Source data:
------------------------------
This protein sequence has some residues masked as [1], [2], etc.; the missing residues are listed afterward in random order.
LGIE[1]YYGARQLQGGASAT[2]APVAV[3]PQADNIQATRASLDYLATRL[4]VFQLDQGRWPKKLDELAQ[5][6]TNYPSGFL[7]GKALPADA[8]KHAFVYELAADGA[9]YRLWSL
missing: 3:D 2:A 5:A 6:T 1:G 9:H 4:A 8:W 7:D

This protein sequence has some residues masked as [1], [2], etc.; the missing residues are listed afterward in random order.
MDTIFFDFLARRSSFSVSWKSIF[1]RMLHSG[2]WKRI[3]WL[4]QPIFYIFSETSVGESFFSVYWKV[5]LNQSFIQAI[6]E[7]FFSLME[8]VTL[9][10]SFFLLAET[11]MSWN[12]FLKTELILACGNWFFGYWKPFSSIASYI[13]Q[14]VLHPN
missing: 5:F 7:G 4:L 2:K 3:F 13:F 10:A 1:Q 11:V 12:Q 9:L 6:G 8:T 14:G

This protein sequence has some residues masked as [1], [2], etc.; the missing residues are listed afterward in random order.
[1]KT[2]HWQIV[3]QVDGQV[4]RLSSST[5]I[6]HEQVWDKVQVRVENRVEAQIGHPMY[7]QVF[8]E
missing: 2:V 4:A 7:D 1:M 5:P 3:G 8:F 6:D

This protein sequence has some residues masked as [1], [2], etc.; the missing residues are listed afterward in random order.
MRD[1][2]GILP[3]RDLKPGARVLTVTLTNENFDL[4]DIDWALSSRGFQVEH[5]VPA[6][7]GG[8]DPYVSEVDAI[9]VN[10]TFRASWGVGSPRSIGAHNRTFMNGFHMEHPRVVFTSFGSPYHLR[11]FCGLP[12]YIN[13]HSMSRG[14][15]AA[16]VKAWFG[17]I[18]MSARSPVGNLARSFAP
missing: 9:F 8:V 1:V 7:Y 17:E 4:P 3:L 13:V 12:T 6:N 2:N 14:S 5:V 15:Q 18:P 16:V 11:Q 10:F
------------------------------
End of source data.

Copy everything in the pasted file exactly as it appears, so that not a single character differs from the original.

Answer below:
This protein sequence has some residues masked as [1], [2], etc.; the missing residues are listed afterward in random order.
LGIE[1]YYGARQLQGGASAT[2]APVAV[3]PQADNIQATRASLDYLATRL[4]VFQLDQGRWPKKLDELAQ[5][6]TNYPSGFL[7]GKALPADA[8]KHAFVYELAADGA[9]YRLWSL
missing: 3:D 2:A 5:A 6:T 1:G 9:H 4:A 8:W 7:D

This protein sequence has some residues masked as [1], [2], etc.; the missing residues are listed afterward in random order.
MDTIFFDFLARRSSFSVSWKSIF[1]RMLHSG[2]WKRI[3]WL[4]QPIFYIFSETSVGESFFSVYWKV[5]LNQSFIQAI[6]E[7]FFSLME[8]VTL[9][10]SFFLLAET[11]MSWN[12]FLKTELILACGNWFFGYWKPFSSIASYI[13]Q[14]VLHPN
missing: 5:F 7:G 4:L 2:K 3:F 13:F 10:A 1:Q 11:V 12:Q 9:L 6:G 8:T 14:G

This protein sequence has some residues masked as [1], [2], etc.; the missing residues are listed afterward in random order.
[1]KT[2]HWQIV[3]QVDGQV[4]RLSSST[5]I[6]HEQVWDKVQVRVENRVEAQIGHPMY[7]QVF[8]E
missing: 2:V 4:A 7:D 1:M 5:P 3:G 8:F 6:D

This protein sequence has some residues masked as [1], [2], etc.; the missing residues are listed afterward in random order.
MRD[1][2]GILP[3]RDLKPGARVLTVTLTNENFDL[4]DIDWALSSRGFQVEH[5]VPA[6][7]GG[8]DPYVSEVDAI[9]VN[10]TFRASWGVGSPRSIGAHNRTFMNGFHMEHPRVVFTSFGSPYHLR[11]FCGLP[12]YIN[13]HSMSRG[14][15]AA[16]VKAWFG[17]I[18]MSARSPVGNLARSFAP
missing: 9:F 8:V 1:V 7:Y 17:E 4:P 3:L 13:V 12:T 6:N 2:N 14:S 5:V 15:Q 18:P 16:V 11:Q 10:F